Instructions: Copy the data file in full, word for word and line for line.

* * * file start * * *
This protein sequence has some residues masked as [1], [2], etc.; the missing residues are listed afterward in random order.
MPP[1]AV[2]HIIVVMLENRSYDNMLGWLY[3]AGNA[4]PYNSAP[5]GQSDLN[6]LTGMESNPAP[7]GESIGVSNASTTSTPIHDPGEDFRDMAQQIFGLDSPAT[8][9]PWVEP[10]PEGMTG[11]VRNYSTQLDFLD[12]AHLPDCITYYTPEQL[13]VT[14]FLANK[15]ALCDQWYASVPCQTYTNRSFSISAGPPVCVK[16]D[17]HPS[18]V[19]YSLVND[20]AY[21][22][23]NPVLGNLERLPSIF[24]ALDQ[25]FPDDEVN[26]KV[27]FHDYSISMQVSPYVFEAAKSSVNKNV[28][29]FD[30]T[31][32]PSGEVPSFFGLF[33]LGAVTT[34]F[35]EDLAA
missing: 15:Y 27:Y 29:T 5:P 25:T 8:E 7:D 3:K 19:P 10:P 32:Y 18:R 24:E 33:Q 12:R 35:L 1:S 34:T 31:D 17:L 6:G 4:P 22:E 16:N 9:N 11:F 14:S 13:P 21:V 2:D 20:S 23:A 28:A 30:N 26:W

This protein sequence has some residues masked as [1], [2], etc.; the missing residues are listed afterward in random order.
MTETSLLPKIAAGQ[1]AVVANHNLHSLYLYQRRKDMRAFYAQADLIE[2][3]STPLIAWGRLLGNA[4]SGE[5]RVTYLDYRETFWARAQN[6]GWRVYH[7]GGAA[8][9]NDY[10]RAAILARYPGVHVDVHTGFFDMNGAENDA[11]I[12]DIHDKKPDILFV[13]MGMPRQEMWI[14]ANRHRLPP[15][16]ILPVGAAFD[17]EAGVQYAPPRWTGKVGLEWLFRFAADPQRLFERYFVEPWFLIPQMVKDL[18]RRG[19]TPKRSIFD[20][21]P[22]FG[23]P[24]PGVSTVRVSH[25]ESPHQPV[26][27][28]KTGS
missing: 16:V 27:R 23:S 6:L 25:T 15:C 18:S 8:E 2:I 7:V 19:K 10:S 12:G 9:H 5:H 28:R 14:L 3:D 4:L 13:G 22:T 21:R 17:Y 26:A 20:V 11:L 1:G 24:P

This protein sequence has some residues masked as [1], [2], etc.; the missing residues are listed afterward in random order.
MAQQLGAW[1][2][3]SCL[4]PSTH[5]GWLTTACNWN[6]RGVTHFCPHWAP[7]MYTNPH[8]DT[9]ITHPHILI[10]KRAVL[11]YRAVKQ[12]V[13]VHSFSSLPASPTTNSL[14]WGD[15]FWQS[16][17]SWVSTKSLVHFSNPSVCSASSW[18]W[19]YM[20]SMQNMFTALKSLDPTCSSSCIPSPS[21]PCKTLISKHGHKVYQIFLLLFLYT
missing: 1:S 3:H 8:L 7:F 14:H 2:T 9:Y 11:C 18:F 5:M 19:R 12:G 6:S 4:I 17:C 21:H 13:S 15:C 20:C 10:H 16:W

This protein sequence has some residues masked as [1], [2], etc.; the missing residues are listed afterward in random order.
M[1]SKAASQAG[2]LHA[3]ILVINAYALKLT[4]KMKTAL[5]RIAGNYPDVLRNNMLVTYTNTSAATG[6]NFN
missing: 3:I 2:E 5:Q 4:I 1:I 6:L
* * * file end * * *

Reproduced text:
This protein sequence has some residues masked as [1], [2], etc.; the missing residues are listed afterward in random order.
MPP[1]AV[2]HIIVVMLENRSYDNMLGWLY[3]AGNA[4]PYNSAP[5]GQSDLN[6]LTGMESNPAP[7]GESIGVSNASTTSTPIHDPGEDFRDMAQQIFGLDSPAT[8][9]PWVEP[10]PEGMTG[11]VRNYSTQLDFLD[12]AHLPDCITYYTPEQL[13]VT[14]FLANK[15]ALCDQWYASVPCQTYTNRSFSISAGPPVCVK[16]D[17]HPS[18]V[19]YSLVND[20]AY[21][22][23]NPVLGNLERLPSIF[24]ALDQ[25]FPDDEVN[26]KV[27]FHDYSISMQVSPYVFEAAKSSVNKNV[28][29]FD[30]T[31][32]PSGEVPSFFGLF[33]LGAVTT[34]F[35]EDLAA
missing: 15:Y 27:Y 29:T 5:P 25:T 8:E 7:D 3:K 19:P 10:P 32:Y 18:R 24:E 33:Q 12:R 35:L 1:S 34:T 31:D 17:L 6:G 4:P 22:E 16:N 9:N 11:F 14:S 13:P 21:V 2:D 20:S 23:A 28:A 30:N 26:W

This protein sequence has some residues masked as [1], [2], etc.; the missing residues are listed afterward in random order.
MTETSLLPKIAAGQ[1]AVVANHNLHSLYLYQRRKDMRAFYAQADLIE[2][3]STPLIAWGRLLGNA[4]SGE[5]RVTYLDYRETFWARAQN[6]GWRVYH[7]GGAA[8][9]NDY[10]RAAILARYPGVHVDVHTGFFDMNGAENDA[11]I[12]DIHDKKPDILFV[13]MGMPRQEMWI[14]ANRHRLPP[15][16]ILPVGAAFD[17]EAGVQYAPPRWTGKVGLEWLFRFAADPQRLFERYFVEPWFLIPQMVKDL[18]RRG[19]TPKRSIFD[20][21]P[22]FG[23]P[24]PGVSTVRVSH[25]ESPHQPV[26][27][28]KTGS
missing: 16:V 27:R 23:S 6:L 25:T 15:C 18:S 8:E 2:I 7:V 19:K 10:S 12:G 9:H 5:H 28:R 14:L 3:D 4:L 13:G 22:T 21:R 17:Y 26:A 20:V 11:L 1:G 24:P

This protein sequence has some residues masked as [1], [2], etc.; the missing residues are listed afterward in random order.
MAQQLGAW[1][2][3]SCL[4]PSTH[5]GWLTTACNWN[6]RGVTHFCPHWAP[7]MYTNPH[8]DT[9]ITHPHILI[10]KRAVL[11]YRAVKQ[12]V[13]VHSFSSLPASPTTNSL[14]WGD[15]FWQS[16][17]SWVSTKSLVHFSNPSVCSASSW[18]W[19]YM[20]SMQNMFTALKSLDPTCSSSCIPSPS[21]PCKTLISKHGHKVYQIFLLLFLYT
missing: 1:S 3:H 8:L 7:F 14:H 2:T 9:Y 11:C 18:F 5:M 19:R 12:G 6:S 4:I 17:C 21:H 13:S 15:C 20:C 10:H 16:W

This protein sequence has some residues masked as [1], [2], etc.; the missing residues are listed afterward in random order.
M[1]SKAASQAG[2]LHA[3]ILVINAYALKLT[4]KMKTAL[5]RIAGNYPDVLRNNMLVTYTNTSAATG[6]NFN
missing: 3:I 2:E 5:Q 4:I 1:I 6:L